Scientific classification
Domain: Archaea
Kingdom: Proteoarchaeota
Phylum: Crenarchaeota
·         Thermoprotei Reysenbach 2002

·         ‘Candidatus Nitrosocaldus yellowstonii‘ de la Torre et al. 2008

·         Eocyta

·         Eocytes

·       Crenarchaeota Garrity and Holt 2002

·      not Crenarchaeota Cavalier-Smith 2002


The Crenarchaeota (Greek for “spring old quality” as specimens were originally isolated from geothermally heated sulfuric springs in Italy) (also known as Crenarchaea or eocytes) are archaea that have been classified as a phylum of the Archaea domain.  Initially, the Crenarchaeota were thought to be sulfur-dependent extremophiles but recent studies have identified characteristic Crenarchaeota environmental rRNA indicating the organisms may be the most abundant archaea in the marine environment. Originally, they were separated from the other archaea based on rRNA sequences; other physiological features, such as lack of histones, have supported this division, although some crenarchaea were found to have histones. Until recently all cultured Crenarchaea had been thermophilic or hyperthermophilic organisms, some of which have the ability to grow at up to 113 °C.These organisms stain Gram negative and are morphologically diverse having rod, cocci, filamentous and oddly shaped cells.


One of the best characterized members of the Crenarcheota is Sulfolobus solfataricus. This organism was originally isolated from geothermally heated sulfuric springs in Italy, and grows at 80 °C and pH of 2–4.[8] Since its initial characterization by Wolfram Zillig, a pioneer in thermophile and archaean research, similar species in the same genus have been found around the world. Unlike the vast majority of cultured thermophiles, Sulfolobus grows aerobically and chemoorganotrophically (gaining its energy from organic sources such as sugars). These factors allow a much easier growth under laboratory conditions than anaerobic organisms and have led to Sulfolobus becoming a model organism for the study of hyperthermophiles and a large group of diverse viruses that replicate within them.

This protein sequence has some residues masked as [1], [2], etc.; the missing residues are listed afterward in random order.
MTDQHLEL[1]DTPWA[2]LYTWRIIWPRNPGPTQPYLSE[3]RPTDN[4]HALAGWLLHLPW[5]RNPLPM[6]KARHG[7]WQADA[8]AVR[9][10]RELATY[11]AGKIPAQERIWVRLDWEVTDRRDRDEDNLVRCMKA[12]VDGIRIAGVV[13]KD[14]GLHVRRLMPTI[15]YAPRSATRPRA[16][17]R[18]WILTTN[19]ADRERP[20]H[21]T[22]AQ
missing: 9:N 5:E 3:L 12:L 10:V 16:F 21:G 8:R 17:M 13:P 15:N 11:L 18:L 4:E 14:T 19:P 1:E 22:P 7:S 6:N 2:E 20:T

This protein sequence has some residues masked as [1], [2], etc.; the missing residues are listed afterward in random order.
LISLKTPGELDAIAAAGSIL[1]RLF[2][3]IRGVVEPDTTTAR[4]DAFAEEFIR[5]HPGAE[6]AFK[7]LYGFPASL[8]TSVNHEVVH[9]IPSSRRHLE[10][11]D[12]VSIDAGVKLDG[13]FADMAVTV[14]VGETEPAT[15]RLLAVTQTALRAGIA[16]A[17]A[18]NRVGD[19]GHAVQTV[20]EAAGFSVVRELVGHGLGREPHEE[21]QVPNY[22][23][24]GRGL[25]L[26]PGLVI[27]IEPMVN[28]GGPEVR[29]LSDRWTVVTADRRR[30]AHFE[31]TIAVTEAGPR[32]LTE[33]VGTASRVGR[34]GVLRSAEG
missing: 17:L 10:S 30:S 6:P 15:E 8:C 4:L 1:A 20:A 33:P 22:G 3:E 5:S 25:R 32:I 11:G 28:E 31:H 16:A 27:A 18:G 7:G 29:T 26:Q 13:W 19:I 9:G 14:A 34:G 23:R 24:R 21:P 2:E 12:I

The Kingdom Crenarchaeota has been defined phylogenetically, based on comparative molecular sequence analyses, and its members are therefore primarily defined by sequence similarity. However, like all Archaea, Crenarchaeota are prokaryotic, and are bounded by ether-linked lipid membranes which contain isoprinoid side chains instead of fatty acids. Cells range in size from cocci <1µm in diameter to filaments over 100µm in length. Species display a wide range of cell shapes, including regular cocci clustered in grape-like aggregates (Staphylothermus), irregular, lobed cells (Sulfolobus), discs (Thermodiscus), very thin filaments (<0.5µm diameter; Thermofilum), and almost rectangular rods (Thermoproteus, Pyrobaculum). Most species possess flagella and are motile. A few members of the Crenarchaeota exhibit strange morphologies: Pyrodictium produces disk-shaped cells connected by extensive networks of proteinaceous fibers which may help it to attach to sulfur granules.

Metabolically, Crenarchaeota are quite diverse, ranging from chemoorganotrophs to chemolithoautotrophs. They are anaerobes, facultative anaerobes or aerobes, and many utilize sulfur in some way for energy metabolism. Several species are primary producers of organic matter, using carbon dioxide as sole carbon source, and gaining energy by the oxidation of inorganic substances like sulfur and hydrogen, and reduction of sulfur or nitrate. Others grow on organic substrates by aerobic or anaerobic respiration or by fermentation.

The most spectacular feature of the Crenarchaeota, however, is their tolerance to, and even preference for, extremes of acidity and temperature. While many prefer neutral to slightly acidic pH ranges, members of the crenarchaeal order Sulfolobales flourish at pH 1-2 and die above pH 7. Optimum growth temperatures range from 75° to 105°C, and the maximum temperature of growth can be as high as 113°C (Pyrobolus). Most species are unable to grow below 70°C, although they can survive for long periods at low temperatures.



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